What people are saying about the Startup Manifesto

3 September 2014 | Guy Levin

The Manifesto has been welcomed by top politicians:

Chuka Umunna MP (Shadow Business Secretary)

“We want to see more people starting up, leading and working in business and the creation of high-skilled, better-paid jobs. Britain’s burgeoning digital economy has a huge role to play in meeting both of these challenges, and that’s why Coadec’s manifesto is right to emphasise the importance of digital startups as well as the need to foster digital skills.”

Matthew Hancock MP (Minister of State at the Department of Business, Innovation and Skills)

“There’s no doubt there is yet more to do and we will scour any proposals to make Britain the best place in the world to start and grow a business” (link)

Take a look at what some of the UK’s leading startup founders and investors are saying about the Startup Manifesto.

Damian Kimmelman (Founder and CEO, DueDil)

“Coadec’s brilliant Startup Manifesto makes 24 imaginative and precise recommendations to support those startups and secure Britain’s future as the world’s tech hub. The Startup Manifesto should be compulsory reading in the corridors of power and in communities across Britain. If adopted, these recommendations would give us the edge we’ll need in a hyper-competitive global economy

Debbie Wosskow (Founder, LoveHomeSwap)

‘The Startup Manifesto is a roadmap for how the next government can make Britain lead the world on digital innovation.’

Gerard Grech (CEO, Tech City UK)

“The UK’s digital economy has seen impressive growth but it is important that we continue to build on our recent successes. It is great to see the work of Coadec complementing that of organisations such as Tech City UK. By shinning a spotlight on the key priorities for digital businesses, we can work together to support the needs of Britain’s entrepreneurs and the continued growth of the UK’s technology sector.”

Henry de Zoete (Co-founder, The Big Deal)

‘Startups in the UK are thriving, but it’s vital that politicians continue to support them. The Startup Manifesto shows what the next government needs to do to make the UK the best place in the world for startups.’

Jennifer Arcuri (Founder, InnoTech Summit)

‘The Startup Manifesto is key to establishing policy with a digital government who understands the needs of a startup environment. As a interlocking force between policymakers and the startup community, the Start Up manifesto serves as the framework for facilitating growth in a very “pro business” Britain.’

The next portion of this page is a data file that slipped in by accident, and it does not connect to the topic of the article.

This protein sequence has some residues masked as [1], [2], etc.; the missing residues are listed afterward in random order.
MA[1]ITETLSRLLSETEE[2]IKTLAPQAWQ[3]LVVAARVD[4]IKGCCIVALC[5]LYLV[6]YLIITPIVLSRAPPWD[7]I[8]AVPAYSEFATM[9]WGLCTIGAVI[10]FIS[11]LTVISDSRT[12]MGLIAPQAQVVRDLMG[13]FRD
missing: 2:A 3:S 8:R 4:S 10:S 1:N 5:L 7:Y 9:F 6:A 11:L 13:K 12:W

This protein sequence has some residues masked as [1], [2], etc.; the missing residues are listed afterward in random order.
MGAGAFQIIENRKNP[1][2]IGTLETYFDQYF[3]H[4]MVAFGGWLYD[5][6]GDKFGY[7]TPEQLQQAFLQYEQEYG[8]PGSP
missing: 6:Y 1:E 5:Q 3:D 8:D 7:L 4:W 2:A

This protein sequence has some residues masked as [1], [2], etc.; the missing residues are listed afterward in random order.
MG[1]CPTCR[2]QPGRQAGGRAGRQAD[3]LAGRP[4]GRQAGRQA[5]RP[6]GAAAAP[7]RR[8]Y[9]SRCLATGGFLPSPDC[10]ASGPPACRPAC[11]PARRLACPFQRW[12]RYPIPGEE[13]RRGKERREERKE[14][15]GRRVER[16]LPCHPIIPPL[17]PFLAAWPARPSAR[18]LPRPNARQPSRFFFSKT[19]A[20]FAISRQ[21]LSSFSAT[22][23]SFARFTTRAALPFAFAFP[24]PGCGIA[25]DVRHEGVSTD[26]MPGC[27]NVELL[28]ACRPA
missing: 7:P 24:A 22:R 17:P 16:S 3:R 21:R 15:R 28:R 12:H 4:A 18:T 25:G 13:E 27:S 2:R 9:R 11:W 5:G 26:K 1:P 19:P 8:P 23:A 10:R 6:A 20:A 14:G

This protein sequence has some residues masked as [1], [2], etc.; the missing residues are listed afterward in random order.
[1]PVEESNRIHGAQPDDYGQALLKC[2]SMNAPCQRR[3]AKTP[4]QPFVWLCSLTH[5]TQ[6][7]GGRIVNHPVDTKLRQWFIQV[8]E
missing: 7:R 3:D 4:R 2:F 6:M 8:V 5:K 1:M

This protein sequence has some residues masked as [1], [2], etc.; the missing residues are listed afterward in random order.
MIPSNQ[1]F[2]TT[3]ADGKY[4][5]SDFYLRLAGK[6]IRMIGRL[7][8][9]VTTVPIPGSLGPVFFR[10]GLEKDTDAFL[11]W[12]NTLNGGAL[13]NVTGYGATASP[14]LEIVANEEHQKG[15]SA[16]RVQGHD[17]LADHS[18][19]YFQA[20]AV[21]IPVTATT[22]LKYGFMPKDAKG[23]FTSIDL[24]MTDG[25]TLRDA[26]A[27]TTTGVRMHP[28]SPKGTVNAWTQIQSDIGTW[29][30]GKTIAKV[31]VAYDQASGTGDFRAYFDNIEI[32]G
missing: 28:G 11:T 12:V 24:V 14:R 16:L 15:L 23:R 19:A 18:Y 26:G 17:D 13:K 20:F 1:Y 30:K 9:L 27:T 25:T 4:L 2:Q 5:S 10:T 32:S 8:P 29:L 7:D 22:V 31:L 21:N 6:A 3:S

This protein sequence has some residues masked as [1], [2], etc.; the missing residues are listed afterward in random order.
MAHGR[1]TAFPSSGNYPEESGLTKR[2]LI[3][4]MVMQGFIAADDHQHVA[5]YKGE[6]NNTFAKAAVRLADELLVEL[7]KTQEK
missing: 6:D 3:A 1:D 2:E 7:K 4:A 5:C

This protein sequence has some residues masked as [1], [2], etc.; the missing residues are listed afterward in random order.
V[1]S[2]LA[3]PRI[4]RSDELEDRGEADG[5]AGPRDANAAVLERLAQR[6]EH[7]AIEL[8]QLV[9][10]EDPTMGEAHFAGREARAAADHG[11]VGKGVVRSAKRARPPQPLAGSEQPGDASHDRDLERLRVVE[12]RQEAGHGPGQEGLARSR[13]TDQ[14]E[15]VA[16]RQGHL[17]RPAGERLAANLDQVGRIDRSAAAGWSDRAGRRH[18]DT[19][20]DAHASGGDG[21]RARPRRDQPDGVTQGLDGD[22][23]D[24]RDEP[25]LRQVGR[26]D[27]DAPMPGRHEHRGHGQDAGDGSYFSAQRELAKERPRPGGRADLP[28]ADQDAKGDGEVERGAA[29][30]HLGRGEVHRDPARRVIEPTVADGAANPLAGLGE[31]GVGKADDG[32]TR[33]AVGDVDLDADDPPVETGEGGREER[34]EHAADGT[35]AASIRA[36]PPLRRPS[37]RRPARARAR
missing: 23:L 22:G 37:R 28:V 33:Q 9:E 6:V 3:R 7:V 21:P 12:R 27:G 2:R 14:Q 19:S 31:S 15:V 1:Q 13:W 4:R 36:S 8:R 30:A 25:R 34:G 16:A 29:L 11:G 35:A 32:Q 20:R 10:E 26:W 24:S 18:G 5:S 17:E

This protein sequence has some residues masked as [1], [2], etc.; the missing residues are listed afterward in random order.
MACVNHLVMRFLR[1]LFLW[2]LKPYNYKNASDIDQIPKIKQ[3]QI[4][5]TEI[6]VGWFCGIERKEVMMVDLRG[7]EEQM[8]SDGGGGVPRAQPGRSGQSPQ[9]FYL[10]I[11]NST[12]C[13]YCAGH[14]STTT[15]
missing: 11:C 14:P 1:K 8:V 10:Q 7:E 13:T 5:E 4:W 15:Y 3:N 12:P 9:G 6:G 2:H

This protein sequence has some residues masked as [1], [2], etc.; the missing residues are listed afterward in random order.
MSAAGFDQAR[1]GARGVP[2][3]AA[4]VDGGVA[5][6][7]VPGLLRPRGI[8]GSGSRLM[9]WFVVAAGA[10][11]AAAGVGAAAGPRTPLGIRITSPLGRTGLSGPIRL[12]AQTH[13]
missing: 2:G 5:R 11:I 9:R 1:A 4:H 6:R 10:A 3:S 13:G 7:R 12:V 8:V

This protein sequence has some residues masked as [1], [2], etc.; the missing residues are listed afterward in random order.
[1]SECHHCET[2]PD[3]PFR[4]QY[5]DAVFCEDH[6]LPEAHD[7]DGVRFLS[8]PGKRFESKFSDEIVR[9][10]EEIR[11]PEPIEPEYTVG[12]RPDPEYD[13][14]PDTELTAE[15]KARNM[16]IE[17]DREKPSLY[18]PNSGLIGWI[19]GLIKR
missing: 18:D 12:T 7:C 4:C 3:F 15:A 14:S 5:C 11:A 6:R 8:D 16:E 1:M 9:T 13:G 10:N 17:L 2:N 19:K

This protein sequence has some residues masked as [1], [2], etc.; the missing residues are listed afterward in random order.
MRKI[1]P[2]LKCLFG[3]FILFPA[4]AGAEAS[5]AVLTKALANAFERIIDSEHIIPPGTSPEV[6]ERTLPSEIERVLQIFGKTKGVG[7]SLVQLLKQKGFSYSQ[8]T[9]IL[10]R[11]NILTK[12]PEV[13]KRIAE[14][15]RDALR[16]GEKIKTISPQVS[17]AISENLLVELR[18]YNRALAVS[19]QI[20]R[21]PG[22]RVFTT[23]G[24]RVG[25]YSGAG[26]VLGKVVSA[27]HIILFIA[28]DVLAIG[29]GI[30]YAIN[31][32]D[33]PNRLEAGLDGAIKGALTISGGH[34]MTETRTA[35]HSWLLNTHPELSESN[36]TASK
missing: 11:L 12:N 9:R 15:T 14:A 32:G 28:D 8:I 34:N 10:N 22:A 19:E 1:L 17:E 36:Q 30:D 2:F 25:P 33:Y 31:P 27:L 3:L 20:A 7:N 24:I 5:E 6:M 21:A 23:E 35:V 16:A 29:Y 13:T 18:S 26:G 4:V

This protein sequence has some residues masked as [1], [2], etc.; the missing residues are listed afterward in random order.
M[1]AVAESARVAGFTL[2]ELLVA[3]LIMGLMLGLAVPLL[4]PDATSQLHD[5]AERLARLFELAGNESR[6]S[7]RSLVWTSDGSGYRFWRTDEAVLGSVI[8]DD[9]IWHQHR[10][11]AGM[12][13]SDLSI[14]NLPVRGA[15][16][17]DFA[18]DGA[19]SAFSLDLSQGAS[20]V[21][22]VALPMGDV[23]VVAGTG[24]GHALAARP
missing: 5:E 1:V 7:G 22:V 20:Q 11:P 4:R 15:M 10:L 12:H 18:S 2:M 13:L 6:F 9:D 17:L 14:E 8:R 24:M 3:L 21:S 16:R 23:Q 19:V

Jon Bradford (MD, Techstars London)

“Coadec’s Startup Manifesto is a exceptionally important document at a pivot point in the evolution of the tech sector in the UK. Over the last four years, the government has done a huge amount to nurture the startup ecosystem, with the result that we now have THE most vibrant and successful startup cluster outside of the US and regularly being touted as the key rival to New York.

But now is an important juncture: if we are to continue on this path of growth, we need to consolidate the accomplishments to date. The Startup Manifesto does an outstanding job of identifying and making the case for what needs to happen for Britain’s startup ecosystem to go from early traction to world-beating success.”

Rajeeb Dey (Founder, Enternships)

“Access to finance and access to talent are usually cited as the top two barrier to growth for startups. Ensuring we have a strong talent pipeline ready for the exciting and challenging opportunities available in startups is one of the key determinants of the prosperity of the startup ecosystem. At Enternships we work with over 6000 startups and see the vast array of job roles available and the fact that employers are struggling to fill certain roles in a climate where unemployment levels are high is a indictment to the fact our education system needs to change. The StartUp Manifesto has 8 tangible suggestions around how we can both nurture future talent and ensure maximum talent mobility around the world and I encourage governments to take note if they are committed to supporting the entrepreneurial ecosystems in their nations.”